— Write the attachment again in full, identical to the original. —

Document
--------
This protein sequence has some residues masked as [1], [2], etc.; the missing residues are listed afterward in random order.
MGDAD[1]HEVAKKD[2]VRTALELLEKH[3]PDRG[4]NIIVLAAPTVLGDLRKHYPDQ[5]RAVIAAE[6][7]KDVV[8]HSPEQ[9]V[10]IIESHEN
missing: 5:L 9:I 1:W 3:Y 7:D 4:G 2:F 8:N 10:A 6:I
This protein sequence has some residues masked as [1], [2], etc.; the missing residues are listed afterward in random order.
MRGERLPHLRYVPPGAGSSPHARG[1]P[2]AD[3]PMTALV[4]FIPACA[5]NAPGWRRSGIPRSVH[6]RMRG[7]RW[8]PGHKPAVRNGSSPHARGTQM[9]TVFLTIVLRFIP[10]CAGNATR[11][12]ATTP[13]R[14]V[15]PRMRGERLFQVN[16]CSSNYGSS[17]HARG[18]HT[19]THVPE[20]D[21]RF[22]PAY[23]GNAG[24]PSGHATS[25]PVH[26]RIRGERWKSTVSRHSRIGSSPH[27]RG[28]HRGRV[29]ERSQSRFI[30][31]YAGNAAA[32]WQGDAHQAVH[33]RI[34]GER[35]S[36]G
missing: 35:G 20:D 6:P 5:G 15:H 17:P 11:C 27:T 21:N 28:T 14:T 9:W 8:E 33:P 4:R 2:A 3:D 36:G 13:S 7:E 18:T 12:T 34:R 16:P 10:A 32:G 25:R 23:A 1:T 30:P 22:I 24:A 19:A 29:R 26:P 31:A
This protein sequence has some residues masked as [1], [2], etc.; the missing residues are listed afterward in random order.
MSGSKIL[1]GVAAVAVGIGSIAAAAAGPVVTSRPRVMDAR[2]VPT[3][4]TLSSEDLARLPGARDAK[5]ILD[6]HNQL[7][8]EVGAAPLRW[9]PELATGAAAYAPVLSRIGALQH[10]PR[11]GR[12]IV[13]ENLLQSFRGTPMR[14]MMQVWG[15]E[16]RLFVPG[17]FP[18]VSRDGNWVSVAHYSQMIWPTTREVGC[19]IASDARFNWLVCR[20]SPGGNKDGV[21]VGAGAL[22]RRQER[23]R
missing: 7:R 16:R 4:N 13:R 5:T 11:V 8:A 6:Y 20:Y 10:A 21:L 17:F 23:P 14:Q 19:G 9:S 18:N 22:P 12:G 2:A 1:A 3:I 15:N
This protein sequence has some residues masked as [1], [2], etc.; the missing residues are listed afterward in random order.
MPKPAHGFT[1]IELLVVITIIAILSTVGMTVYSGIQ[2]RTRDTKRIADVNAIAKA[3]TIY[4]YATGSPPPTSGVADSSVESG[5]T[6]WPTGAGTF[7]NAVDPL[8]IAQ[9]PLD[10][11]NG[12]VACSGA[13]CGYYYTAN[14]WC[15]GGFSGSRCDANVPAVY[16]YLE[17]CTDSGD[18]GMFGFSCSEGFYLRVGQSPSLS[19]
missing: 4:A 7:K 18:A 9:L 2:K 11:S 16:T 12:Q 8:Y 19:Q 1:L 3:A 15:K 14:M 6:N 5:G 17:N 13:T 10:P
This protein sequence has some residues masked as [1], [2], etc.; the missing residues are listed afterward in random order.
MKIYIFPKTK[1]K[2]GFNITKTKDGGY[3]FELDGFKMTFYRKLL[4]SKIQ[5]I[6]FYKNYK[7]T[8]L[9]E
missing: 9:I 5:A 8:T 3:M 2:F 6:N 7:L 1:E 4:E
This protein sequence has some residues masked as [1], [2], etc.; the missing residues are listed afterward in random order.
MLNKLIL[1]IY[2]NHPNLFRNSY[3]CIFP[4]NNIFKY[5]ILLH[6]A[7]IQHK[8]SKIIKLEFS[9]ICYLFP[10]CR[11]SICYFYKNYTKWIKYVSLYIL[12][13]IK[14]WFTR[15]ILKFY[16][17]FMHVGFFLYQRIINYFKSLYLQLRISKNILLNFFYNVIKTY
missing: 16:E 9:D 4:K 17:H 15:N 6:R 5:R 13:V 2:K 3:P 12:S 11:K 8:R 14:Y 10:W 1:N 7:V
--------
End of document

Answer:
This protein sequence has some residues masked as [1], [2], etc.; the missing residues are listed afterward in random order.
MGDAD[1]HEVAKKD[2]VRTALELLEKH[3]PDRG[4]NIIVLAAPTVLGDLRKHYPDQ[5]RAVIAAE[6][7]KDVV[8]HSPEQ[9]V[10]IIESHEN
missing: 5:L 9:I 1:W 3:Y 7:D 4:G 2:F 8:N 10:A 6:I
This protein sequence has some residues masked as [1], [2], etc.; the missing residues are listed afterward in random order.
MRGERLPHLRYVPPGAGSSPHARG[1]P[2]AD[3]PMTALV[4]FIPACA[5]NAPGWRRSGIPRSVH[6]RMRG[7]RW[8]PGHKPAVRNGSSPHARGTQM[9]TVFLTIVLRFIP[10]CAGNATR[11][12]ATTP[13]R[14]V[15]PRMRGERLFQVN[16]CSSNYGSS[17]HARG[18]HT[19]THVPE[20]D[21]RF[22]PAY[23]GNAG[24]PSGHATS[25]PVH[26]RIRGERWKSTVSRHSRIGSSPH[27]RG[28]HRGRV[29]ERSQSRFI[30][31]YAGNAAA[32]WQGDAHQAVH[33]RI[34]GER[35]S[36]G
missing: 35:G 20:D 6:P 5:G 15:H 17:P 11:C 27:T 21:N 28:T 14:T 9:W 8:E 33:P 4:R 2:A 3:D 36:G 13:S 7:E 18:T 12:T 34:R 16:P 10:A 32:G 25:R 23:A 1:T 30:P 22:I 24:A 19:A 29:R 26:P 31:A
This protein sequence has some residues masked as [1], [2], etc.; the missing residues are listed afterward in random order.
MSGSKIL[1]GVAAVAVGIGSIAAAAAGPVVTSRPRVMDAR[2]VPT[3][4]TLSSEDLARLPGARDAK[5]ILD[6]HNQL[7][8]EVGAAPLRW[9]PELATGAAAYAPVLSRIGALQH[10]PR[11]GR[12]IV[13]ENLLQSFRGTPMR[14]MMQVWG[15]E[16]RLFVPG[17]FP[18]VSRDGNWVSVAHYSQMIWPTTREVGC[19]IASDARFNWLVCR[20]SPGGNKDGV[21]VGAGAL[22]RRQER[23]R
missing: 7:R 16:R 4:N 13:R 5:T 11:V 8:A 6:Y 20:Y 10:A 21:L 17:F 23:P 14:Q 19:G 9:S 18:N 22:P 12:G 2:A 1:A 3:I 15:N
This protein sequence has some residues masked as [1], [2], etc.; the missing residues are listed afterward in random order.
MPKPAHGFT[1]IELLVVITIIAILSTVGMTVYSGIQ[2]RTRDTKRIADVNAIAKA[3]TIY[4]YATGSPPPTSGVADSSVESG[5]T[6]WPTGAGTF[7]NAVDPL[8]IAQ[9]PLD[10][11]NG[12]VACSGA[13]CGYYYTAN[14]WC[15]GGFSGSRCDANVPAVY[16]YLE[17]CTDSGD[18]GMFGFSCSEGFYLRVGQSPSLS[19]
missing: 4:A 7:K 18:A 9:L 2:K 11:S 16:T 12:Q 8:Y 19:Q 1:L 3:A 15:K 14:M 6:N 5:G 17:N 13:T 10:P
This protein sequence has some residues masked as [1], [2], etc.; the missing residues are listed afterward in random order.
MKIYIFPKTK[1]K[2]GFNITKTKDGGY[3]FELDGFKMTFYRKLL[4]SKIQ[5]I[6]FYKNYK[7]T[8]L[9]E
missing: 9:I 5:A 8:T 3:M 2:F 6:N 7:L 1:E 4:E
This protein sequence has some residues masked as [1], [2], etc.; the missing residues are listed afterward in random order.
MLNKLIL[1]IY[2]NHPNLFRNSY[3]CIFP[4]NNIFKY[5]ILLH[6]A[7]IQHK[8]SKIIKLEFS[9]ICYLFP[10]CR[11]SICYFYKNYTKWIKYVSLYIL[12][13]IK[14]WFTR[15]ILKFY[16][17]FMHVGFFLYQRIINYFKSLYLQLRISKNILLNFFYNVIKTY
missing: 16:E 9:D 4:K 17:H 15:N 6:R 5:R 13:V 2:K 3:P 12:S 11:K 8:R 14:Y 10:W 1:N 7:V